A round up of some of the news and trends from across the globe.
Figures published by the European Medicines Agency (EMA) relating to centralised procedure activities for human medicines show a significant increase in the number of positive opinions made between 2007 and 2009; however, the majority of approvals are for generic products.
According to the data, the number of positive approvals issued by the EMA has increased year on year — 58 in 2007, 66 in 2008 and 117 in 2009. However, the statistics also show that the number of marketing authorisation applications for new products has decreased, with only 35 applications started in 2009 compared with 41 in 2008 and 59 in 2007.
Generics, on the other hand, have flourished. 2009 saw the initiation of 38 marketing authorisations for generic products, compared with 30 in 2008 and only 6 in 2007. The number of finalised marketing authorisation applications for generics has also increased significantly, from 5 in 2007 and 4 in 2008, to more than 50 in 2009. Interestingly, however, it is a different story for similar biological products (so called 'biosimilars'), which have seen a decrease in the number of both started and finalised applications (started applications: 10, 3 and 1 for 2007, 2008 and 2009, respectively; finalised applications: 5, 6 and 0 for 2007, 2008 and 2009, respectively).
Meanwhile, marketing authorisation applications for orphan products have remained very stable with 11 applications started in 2007, 2008 and 2009. The number of negative opinions issued in each has also remained very stable with 7 in 2007, 7 in 2008 and 8 in 2009.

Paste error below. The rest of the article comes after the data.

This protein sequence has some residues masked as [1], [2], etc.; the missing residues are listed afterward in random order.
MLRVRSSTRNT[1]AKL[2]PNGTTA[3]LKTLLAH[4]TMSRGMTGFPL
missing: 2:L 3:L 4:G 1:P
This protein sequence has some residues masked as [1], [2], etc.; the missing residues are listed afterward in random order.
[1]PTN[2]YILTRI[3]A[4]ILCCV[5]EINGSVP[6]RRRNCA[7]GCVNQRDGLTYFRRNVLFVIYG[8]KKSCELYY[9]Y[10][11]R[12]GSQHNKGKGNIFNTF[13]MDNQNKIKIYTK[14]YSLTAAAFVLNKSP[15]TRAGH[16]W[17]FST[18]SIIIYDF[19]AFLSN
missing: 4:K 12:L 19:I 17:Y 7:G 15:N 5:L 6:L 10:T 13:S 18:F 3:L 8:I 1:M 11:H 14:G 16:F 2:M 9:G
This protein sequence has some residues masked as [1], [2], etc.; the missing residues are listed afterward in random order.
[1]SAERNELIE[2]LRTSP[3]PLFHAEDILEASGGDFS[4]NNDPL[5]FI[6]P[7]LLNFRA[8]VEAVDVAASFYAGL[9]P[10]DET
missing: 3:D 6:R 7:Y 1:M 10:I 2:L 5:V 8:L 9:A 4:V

The data were published on the EMA's website alongside figures relating to January 2010. The agency has said it will be publishing statistics every month to provide ongoing factual information about centralised procedure activities for human medicines. Commentaries and analysis of the figures will be provided in the agency's annual reports.
So what do January 2010's statistics show? The agency has already started 8 marketing authorisation applications and also issued three positive opinions— 2 of which are for an orphan product and a generic product. As of yet, no negative opinions have been given, although 3 applications have been withdrawn prior to opinion.
According to the EMA, the figures complement the Committee for Medicinal Products for Human Use (CHMP) monthly report and will be published on the EMA's website within two weeks following the end of the CHMP meeting.
Source of figures: European Medicines Agency 2010
The FDA has unveiled a new programme to improve the efficiency of import inspections. The PREDICT information technology system will allow border inspectors to monitor products at the port of entry and to focus inspections on shipments that pose the greatest risk.
Read more at: www.pharmtech.com/fdaimports
The European Generic medicines Association (EGA) has reiterated its Vision 2015 plan, which is designed to create a globally competitive generic drug industry, increase patient access to affordable quality medicines and ensure sustainable healthcare throughout Europe.
Read more at: www.pharmtech.com/genericplan
Two US senators have introduced the Nanotechnology Safety Act of 2010, which would establish a programme to assess the health and safety implications of nanotechnology in everyday products. The legislation would also develop best practices for employing nanotechnology.
Read more at: www.pharmtech.com/nanotechsafety
A special adviser on pandemic influenza to the WHO's Director General has told a hearing at the Council of Europe that the organisation's response to the influenza (H1N1) pandemic was not improperly influenced by the pharmaceutical industry. The Council, which represents 47 member countries, held the hearing to address concerns over WHO's reaction to the pandemic.
Read more at: www.pharmtech.com/whohearing